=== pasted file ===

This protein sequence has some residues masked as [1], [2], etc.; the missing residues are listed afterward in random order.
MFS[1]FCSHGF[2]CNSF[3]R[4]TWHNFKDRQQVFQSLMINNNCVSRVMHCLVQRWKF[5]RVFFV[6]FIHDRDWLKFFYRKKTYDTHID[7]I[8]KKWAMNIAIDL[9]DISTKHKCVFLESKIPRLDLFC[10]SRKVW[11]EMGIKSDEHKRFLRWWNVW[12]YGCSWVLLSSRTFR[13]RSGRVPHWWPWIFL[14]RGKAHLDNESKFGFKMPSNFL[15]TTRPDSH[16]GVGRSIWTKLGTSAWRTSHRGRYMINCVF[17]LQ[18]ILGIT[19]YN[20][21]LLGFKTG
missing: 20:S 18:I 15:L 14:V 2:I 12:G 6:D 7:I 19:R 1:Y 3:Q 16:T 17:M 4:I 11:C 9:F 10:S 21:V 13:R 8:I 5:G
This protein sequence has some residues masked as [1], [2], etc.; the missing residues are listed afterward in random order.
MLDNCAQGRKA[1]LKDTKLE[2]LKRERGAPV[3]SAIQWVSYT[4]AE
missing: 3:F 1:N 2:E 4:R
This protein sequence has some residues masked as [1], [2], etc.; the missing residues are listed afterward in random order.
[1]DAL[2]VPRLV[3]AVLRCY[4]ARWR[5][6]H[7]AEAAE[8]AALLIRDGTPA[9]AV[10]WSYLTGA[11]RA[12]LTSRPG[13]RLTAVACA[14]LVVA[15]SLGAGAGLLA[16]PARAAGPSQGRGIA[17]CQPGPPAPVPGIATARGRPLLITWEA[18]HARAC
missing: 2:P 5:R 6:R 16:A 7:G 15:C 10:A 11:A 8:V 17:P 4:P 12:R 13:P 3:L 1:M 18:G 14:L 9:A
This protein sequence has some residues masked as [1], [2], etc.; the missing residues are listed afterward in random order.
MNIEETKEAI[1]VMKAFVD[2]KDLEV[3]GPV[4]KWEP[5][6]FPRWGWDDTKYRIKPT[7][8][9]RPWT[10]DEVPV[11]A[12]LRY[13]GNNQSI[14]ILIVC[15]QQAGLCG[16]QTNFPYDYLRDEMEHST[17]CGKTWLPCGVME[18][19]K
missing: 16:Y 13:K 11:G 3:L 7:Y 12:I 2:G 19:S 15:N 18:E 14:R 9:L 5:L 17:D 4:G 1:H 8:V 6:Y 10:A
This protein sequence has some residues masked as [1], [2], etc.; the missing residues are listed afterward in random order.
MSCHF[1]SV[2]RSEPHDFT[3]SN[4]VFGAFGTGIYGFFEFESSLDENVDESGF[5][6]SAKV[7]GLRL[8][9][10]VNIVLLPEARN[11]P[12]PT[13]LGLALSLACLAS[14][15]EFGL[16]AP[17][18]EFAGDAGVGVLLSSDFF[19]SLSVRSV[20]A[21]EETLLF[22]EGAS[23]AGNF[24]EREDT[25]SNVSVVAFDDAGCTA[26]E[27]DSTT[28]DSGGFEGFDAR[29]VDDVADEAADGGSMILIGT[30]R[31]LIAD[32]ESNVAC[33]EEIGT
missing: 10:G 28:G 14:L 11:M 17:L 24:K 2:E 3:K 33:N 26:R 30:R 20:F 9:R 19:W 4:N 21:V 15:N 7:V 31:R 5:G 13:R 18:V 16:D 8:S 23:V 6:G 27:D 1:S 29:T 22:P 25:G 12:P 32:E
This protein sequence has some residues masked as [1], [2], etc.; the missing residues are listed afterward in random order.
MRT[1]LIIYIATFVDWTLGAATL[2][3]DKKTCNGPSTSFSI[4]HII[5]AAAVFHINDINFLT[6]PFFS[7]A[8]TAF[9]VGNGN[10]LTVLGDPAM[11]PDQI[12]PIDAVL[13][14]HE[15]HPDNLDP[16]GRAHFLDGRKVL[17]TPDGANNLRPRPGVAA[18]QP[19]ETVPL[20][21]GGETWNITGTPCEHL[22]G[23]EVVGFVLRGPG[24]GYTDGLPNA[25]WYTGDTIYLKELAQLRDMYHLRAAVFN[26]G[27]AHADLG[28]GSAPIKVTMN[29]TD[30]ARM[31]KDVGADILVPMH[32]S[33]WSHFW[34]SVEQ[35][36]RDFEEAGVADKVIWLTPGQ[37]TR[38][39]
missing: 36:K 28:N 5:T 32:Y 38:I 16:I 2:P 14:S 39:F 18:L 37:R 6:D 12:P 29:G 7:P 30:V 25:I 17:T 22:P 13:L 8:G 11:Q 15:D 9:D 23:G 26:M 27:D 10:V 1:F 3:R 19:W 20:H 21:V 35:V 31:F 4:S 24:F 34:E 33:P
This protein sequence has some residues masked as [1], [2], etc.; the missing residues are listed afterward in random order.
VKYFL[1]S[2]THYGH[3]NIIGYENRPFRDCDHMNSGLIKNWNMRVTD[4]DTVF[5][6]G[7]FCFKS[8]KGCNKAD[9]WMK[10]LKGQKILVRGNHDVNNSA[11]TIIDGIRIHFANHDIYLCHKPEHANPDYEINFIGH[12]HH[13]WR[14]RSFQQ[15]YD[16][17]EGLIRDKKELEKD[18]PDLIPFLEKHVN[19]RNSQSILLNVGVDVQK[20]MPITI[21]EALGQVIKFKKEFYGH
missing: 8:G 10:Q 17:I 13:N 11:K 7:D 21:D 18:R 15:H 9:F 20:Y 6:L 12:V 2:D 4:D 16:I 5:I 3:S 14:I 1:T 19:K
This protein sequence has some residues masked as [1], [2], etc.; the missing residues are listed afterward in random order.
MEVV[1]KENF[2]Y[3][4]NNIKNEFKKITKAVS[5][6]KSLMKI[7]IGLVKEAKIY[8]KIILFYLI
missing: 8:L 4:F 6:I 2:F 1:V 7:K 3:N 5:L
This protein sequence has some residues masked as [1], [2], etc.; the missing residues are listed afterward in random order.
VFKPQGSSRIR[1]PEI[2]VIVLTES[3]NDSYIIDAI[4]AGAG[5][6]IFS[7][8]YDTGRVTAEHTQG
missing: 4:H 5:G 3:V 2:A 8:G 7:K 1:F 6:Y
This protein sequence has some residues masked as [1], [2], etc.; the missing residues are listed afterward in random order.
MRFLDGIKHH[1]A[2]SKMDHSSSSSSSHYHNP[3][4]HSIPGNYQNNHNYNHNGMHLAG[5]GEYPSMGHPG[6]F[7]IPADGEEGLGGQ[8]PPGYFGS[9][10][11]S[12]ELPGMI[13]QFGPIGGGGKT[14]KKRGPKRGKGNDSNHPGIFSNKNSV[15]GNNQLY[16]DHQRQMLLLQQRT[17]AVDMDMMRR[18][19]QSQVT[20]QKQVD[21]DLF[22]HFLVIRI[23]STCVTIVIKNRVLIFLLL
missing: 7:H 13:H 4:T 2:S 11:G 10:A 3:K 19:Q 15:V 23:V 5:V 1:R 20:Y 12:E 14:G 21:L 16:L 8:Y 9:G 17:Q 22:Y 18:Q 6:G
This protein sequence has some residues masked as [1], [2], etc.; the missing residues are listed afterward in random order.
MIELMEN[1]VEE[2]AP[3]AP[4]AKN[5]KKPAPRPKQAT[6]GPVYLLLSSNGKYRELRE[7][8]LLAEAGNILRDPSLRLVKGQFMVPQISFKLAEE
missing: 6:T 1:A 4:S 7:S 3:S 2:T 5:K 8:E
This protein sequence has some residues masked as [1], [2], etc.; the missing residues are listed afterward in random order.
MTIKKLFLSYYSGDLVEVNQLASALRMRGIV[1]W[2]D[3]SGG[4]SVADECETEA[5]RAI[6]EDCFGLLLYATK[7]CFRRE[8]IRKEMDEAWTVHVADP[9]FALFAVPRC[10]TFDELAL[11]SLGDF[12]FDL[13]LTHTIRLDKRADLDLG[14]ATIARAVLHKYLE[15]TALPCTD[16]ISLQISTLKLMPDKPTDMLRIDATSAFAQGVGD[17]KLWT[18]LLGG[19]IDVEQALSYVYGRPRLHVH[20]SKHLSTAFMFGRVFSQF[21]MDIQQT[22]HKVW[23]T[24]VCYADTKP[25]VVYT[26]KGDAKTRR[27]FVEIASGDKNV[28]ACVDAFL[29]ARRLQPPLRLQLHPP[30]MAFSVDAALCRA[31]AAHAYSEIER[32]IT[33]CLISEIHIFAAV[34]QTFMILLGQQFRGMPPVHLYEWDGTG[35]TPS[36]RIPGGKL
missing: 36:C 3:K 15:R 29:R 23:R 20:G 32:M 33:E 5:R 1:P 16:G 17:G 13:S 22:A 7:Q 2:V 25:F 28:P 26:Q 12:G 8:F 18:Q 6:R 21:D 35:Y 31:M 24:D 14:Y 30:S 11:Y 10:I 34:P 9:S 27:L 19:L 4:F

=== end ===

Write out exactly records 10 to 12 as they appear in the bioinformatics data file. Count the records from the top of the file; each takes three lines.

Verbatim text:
This protein sequence has some residues masked as [1], [2], etc.; the missing residues are listed afterward in random order.
MRFLDGIKHH[1]A[2]SKMDHSSSSSSSHYHNP[3][4]HSIPGNYQNNHNYNHNGMHLAG[5]GEYPSMGHPG[6]F[7]IPADGEEGLGGQ[8]PPGYFGS[9][10][11]S[12]ELPGMI[13]QFGPIGGGGKT[14]KKRGPKRGKGNDSNHPGIFSNKNSV[15]GNNQLY[16]DHQRQMLLLQQRT[17]AVDMDMMRR[18][19]QSQVT[20]QKQVD[21]DLF[22]HFLVIRI[23]STCVTIVIKNRVLIFLLL
missing: 7:H 13:H 4:T 2:S 11:G 10:A 3:K 19:Q 15:V 23:V 5:V 1:R 20:Y 12:E 14:G 21:L 16:L 8:Y 9:G 17:Q 22:Y 18:Q 6:G
This protein sequence has some residues masked as [1], [2], etc.; the missing residues are listed afterward in random order.
MIELMEN[1]VEE[2]AP[3]AP[4]AKN[5]KKPAPRPKQAT[6]GPVYLLLSSNGKYRELRE[7][8]LLAEAGNILRDPSLRLVKGQFMVPQISFKLAEE
missing: 6:T 1:A 4:S 7:S 3:S 2:T 5:K 8:E
This protein sequence has some residues masked as [1], [2], etc.; the missing residues are listed afterward in random order.
MTIKKLFLSYYSGDLVEVNQLASALRMRGIV[1]W[2]D[3]SGG[4]SVADECETEA[5]RAI[6]EDCFGLLLYATK[7]CFRRE[8]IRKEMDEAWTVHVADP[9]FALFAVPRC[10]TFDELAL[11]SLGDF[12]FDL[13]LTHTIRLDKRADLDLG[14]ATIARAVLHKYLE[15]TALPCTD[16]ISLQISTLKLMPDKPTDMLRIDATSAFAQGVGD[17]KLWT[18]LLGG[19]IDVEQALSYVYGRPRLHVH[20]SKHLSTAFMFGRVFSQF[21]MDIQQT[22]HKVW[23]T[24]VCYADTKP[25]VVYT[26]KGDAKTRR[27]FVEIASGDKNV[28]ACVDAFL[29]ARRLQPPLRLQLHPP[30]MAFSVDAALCRA[31]AAHAYSEIER[32]IT[33]CLISEIHIFAAV[34]QTFMILLGQQFRGMPPVHLYEWDGTG[35]TPS[36]RIPGGKL
missing: 36:C 3:K 15:R 29:R 23:R 20:G 32:M 33:E 5:R 1:P 16:G 17:G 13:S 22:A 7:Q 2:V 25:F 28:P 26:Q 12:G 8:F 18:Q 6:R 21:D 35:Y 31:M 24:D 14:Y 30:S 11:Y 10:I 34:P 9:S 27:L 19:L 4:F